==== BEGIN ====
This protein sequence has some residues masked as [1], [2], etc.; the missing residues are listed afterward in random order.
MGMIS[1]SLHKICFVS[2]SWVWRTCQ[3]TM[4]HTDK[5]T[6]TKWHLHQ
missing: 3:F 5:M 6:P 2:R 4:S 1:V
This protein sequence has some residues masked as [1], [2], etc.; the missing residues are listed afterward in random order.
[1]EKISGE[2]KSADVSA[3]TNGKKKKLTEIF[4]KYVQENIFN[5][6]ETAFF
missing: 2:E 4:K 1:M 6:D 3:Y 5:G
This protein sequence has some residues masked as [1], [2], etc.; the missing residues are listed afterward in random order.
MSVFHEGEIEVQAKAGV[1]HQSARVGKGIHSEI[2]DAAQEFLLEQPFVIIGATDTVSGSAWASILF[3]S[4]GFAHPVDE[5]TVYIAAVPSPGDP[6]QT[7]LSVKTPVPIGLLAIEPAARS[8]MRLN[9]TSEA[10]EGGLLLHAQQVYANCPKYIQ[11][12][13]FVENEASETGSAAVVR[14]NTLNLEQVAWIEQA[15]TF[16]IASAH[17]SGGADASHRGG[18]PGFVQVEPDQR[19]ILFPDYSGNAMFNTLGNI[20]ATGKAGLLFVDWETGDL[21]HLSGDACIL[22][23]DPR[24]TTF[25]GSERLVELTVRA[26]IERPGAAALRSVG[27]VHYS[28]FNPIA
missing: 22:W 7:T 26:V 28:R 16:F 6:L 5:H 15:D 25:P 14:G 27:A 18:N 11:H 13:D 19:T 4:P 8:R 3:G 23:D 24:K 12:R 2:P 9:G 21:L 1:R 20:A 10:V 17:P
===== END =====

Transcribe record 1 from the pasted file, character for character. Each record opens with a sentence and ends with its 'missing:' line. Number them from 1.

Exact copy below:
This protein sequence has some residues masked as [1], [2], etc.; the missing residues are listed afterward in random order.
MGMIS[1]SLHKICFVS[2]SWVWRTCQ[3]TM[4]HTDK[5]T[6]TKWHLHQ
missing: 3:F 5:M 6:P 2:R 4:S 1:V